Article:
“I was really happy with that time,” Kelly said. “Last year was the first time that I really trained for it. I didn’t really know what to expect, because Peachtree is a really hard course. The first three miles are very fast and the last three miles are a lot harder. I wanted to break 40 [minutes] – that was one of my main goals and I wanted to run around that time, but I wasn’t sure if I could. So, I was kind of expecting it, but kind of not.”

Kelly enters this year’s Peachtree in even better shape after putting in over 100 miles a week of training over the last several weeks to prepare for a three-day trail stage race in Chattanooga, Tenn., in mid-June as well as for the Peachtree.

“I’ve been training in Florida a lot, so I’m kind of used to the heat,” Kelly said. “I haven’t done any speed work or anything, but I did a three-day race called a stage race [two and a half weeks] ago and it was like 60 miles over the course of three days. So, I’ve been running over 100 miles a week and that’s the highest I’ve ever gotten, so I’ve been doing a lot of training.”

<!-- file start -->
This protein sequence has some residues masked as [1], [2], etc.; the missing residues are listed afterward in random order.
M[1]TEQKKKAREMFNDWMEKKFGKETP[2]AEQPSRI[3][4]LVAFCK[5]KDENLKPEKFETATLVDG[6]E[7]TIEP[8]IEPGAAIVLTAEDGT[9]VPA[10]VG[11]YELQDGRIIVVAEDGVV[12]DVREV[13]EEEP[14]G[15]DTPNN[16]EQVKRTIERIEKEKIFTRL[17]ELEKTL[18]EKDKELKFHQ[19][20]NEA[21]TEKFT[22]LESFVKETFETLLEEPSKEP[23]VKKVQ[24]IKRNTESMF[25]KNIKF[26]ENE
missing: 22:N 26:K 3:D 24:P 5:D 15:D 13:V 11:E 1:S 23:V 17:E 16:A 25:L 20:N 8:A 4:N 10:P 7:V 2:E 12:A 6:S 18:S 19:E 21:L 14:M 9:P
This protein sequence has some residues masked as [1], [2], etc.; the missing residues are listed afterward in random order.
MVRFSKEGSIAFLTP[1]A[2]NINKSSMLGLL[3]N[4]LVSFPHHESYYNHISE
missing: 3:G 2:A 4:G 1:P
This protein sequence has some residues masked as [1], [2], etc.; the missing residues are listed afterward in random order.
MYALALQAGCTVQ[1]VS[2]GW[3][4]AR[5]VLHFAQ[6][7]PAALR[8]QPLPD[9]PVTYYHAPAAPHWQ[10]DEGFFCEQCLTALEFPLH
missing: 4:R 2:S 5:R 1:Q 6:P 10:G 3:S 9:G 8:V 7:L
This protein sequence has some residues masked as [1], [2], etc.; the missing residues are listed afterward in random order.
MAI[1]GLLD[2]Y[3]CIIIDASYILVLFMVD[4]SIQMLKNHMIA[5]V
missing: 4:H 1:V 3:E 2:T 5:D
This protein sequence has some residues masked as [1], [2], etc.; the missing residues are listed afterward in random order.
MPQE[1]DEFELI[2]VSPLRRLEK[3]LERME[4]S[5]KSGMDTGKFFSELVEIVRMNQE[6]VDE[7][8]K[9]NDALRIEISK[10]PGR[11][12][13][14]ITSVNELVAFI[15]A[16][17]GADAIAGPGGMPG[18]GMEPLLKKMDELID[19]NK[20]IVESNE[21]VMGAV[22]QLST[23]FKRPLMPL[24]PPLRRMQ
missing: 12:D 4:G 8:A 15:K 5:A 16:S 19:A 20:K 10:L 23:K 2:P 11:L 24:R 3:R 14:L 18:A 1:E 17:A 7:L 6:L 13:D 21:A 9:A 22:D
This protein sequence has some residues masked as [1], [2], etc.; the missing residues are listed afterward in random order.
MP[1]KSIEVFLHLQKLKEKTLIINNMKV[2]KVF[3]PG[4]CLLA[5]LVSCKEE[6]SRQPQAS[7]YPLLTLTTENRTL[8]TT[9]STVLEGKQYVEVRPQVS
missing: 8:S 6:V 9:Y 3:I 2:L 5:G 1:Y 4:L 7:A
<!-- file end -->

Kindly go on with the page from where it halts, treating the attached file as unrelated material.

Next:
Kelly, who ran her first Peachtree in 2005 at the age of 10, has been guided in her running career by her mother Sue Kelly, an accomplished competitive runner herself who has run the Fourth of July race several times.

“She’s my biggest role model,” Kelly said. “She coached me all through high school [at Milton] with coach [Andy] Carr and she’s the main person who really got me going. I attribute all of my running success to her.”

Annie actually planned to focus primarily on swimming in high school instead of continuing with running, but she fell in love with the sport again and went on to establish herself as one of the top cross country and track distance runners in the state during her career at Milton.

“Before I went to high school — my freshmen and sophomore years — I didn’t expect to continue running,” Kelly said. “I was a year-round swimmer. The plan was, I was going to quit running after my sophomore year and continue swimming. But I ended up loving it so much, getting way better at running, so my mom was my main coach throughout my high school years and turned out way better than I expected.”